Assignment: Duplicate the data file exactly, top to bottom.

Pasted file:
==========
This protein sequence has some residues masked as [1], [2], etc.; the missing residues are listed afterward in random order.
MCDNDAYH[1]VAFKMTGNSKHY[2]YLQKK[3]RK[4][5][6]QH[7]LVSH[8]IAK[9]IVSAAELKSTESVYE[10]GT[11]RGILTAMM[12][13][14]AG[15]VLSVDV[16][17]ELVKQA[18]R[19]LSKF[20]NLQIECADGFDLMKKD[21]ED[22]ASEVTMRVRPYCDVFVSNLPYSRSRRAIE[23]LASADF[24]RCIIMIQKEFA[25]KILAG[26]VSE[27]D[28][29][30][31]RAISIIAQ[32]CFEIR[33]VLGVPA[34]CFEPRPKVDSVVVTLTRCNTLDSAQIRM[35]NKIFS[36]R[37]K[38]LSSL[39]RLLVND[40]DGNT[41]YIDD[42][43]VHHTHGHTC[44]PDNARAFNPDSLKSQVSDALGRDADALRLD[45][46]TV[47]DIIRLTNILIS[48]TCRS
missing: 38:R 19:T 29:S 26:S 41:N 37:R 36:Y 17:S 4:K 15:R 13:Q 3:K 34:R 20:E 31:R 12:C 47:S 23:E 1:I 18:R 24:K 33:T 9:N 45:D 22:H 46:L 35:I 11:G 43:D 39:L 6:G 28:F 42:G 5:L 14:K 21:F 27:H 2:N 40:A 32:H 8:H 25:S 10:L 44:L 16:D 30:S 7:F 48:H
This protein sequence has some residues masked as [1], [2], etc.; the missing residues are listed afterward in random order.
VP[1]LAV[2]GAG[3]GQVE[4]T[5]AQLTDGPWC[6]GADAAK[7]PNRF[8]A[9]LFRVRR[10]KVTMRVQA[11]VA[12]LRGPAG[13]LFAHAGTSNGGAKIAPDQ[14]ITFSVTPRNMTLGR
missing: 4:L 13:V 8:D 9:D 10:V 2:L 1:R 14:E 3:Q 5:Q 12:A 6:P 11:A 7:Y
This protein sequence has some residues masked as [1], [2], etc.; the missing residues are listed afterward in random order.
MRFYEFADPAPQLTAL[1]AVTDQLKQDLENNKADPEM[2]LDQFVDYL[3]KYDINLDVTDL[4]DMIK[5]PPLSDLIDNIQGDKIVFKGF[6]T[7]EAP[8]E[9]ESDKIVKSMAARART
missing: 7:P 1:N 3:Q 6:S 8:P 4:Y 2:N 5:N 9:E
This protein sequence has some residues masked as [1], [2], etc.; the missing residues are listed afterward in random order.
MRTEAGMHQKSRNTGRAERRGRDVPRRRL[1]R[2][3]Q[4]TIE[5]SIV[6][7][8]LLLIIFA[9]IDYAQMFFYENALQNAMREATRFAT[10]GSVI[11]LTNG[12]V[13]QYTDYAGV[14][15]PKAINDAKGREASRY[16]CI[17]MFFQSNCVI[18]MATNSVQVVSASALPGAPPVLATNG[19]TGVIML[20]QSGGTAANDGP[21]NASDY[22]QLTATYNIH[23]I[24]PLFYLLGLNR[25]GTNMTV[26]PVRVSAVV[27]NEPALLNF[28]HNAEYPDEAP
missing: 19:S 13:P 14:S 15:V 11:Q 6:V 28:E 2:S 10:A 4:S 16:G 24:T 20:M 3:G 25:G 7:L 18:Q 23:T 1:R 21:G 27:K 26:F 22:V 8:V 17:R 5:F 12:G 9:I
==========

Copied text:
This protein sequence has some residues masked as [1], [2], etc.; the missing residues are listed afterward in random order.
MCDNDAYH[1]VAFKMTGNSKHY[2]YLQKK[3]RK[4][5][6]QH[7]LVSH[8]IAK[9]IVSAAELKSTESVYE[10]GT[11]RGILTAMM[12][13][14]AG[15]VLSVDV[16][17]ELVKQA[18]R[19]LSKF[20]NLQIECADGFDLMKKD[21]ED[22]ASEVTMRVRPYCDVFVSNLPYSRSRRAIE[23]LASADF[24]RCIIMIQKEFA[25]KILAG[26]VSE[27]D[28][29][30][31]RAISIIAQ[32]CFEIR[33]VLGVPA[34]CFEPRPKVDSVVVTLTRCNTLDSAQIRM[35]NKIFS[36]R[37]K[38]LSSL[39]RLLVND[40]DGNT[41]YIDD[42][43]VHHTHGHTC[44]PDNARAFNPDSLKSQVSDALGRDADALRLD[45][46]TV[47]DIIRLTNILIS[48]TCRS
missing: 38:R 19:T 29:S 26:S 41:N 37:R 36:Y 17:S 4:K 15:R 13:Q 3:K 34:R 20:E 31:R 12:C 47:S 23:E 1:I 18:R 24:K 33:T 9:N 45:D 22:H 46:L 35:I 11:G 43:D 39:L 6:G 28:F 42:G 5:L 14:K 21:F 27:H 2:N 40:A 32:H 8:H 25:S 10:L 44:L 16:D 30:S 7:F 48:H
This protein sequence has some residues masked as [1], [2], etc.; the missing residues are listed afterward in random order.
VP[1]LAV[2]GAG[3]GQVE[4]T[5]AQLTDGPWC[6]GADAAK[7]PNRF[8]A[9]LFRVRR[10]KVTMRVQA[11]VA[12]LRGPAG[13]LFAHAGTSNGGAKIAPDQ[14]ITFSVTPRNMTLGR
missing: 4:L 13:V 8:D 9:D 10:V 2:L 1:R 14:E 3:Q 5:Q 12:A 6:P 11:A 7:Y
This protein sequence has some residues masked as [1], [2], etc.; the missing residues are listed afterward in random order.
MRFYEFADPAPQLTAL[1]AVTDQLKQDLENNKADPEM[2]LDQFVDYL[3]KYDINLDVTDL[4]DMIK[5]PPLSDLIDNIQGDKIVFKGF[6]T[7]EAP[8]E[9]ESDKIVKSMAARART
missing: 7:P 1:N 3:Q 6:S 8:P 4:Y 2:N 5:N 9:E
This protein sequence has some residues masked as [1], [2], etc.; the missing residues are listed afterward in random order.
MRTEAGMHQKSRNTGRAERRGRDVPRRRL[1]R[2][3]Q[4]TIE[5]SIV[6][7][8]LLLIIFA[9]IDYAQMFFYENALQNAMREATRFAT[10]GSVI[11]LTNG[12]V[13]QYTDYAGV[14][15]PKAINDAKGREASRY[16]CI[17]MFFQSNCVI[18]MATNSVQVVSASALPGAPPVLATNG[19]TGVIML[20]QSGGTAANDGP[21]NASDY[22]QLTATYNIH[23]I[24]PLFYLLGLNR[25]GTNMTV[26]PVRVSAVV[27]NEPALLNF[28]HNAEYPDEAP
missing: 19:S 13:P 14:S 15:V 11:Q 6:V 28:E 2:S 10:A 4:S 16:G 24:T 20:M 3:G 25:G 7:L 18:Q 23:T 1:R 21:G 27:K 26:F 22:V 8:V 17:R 5:F 12:G 9:I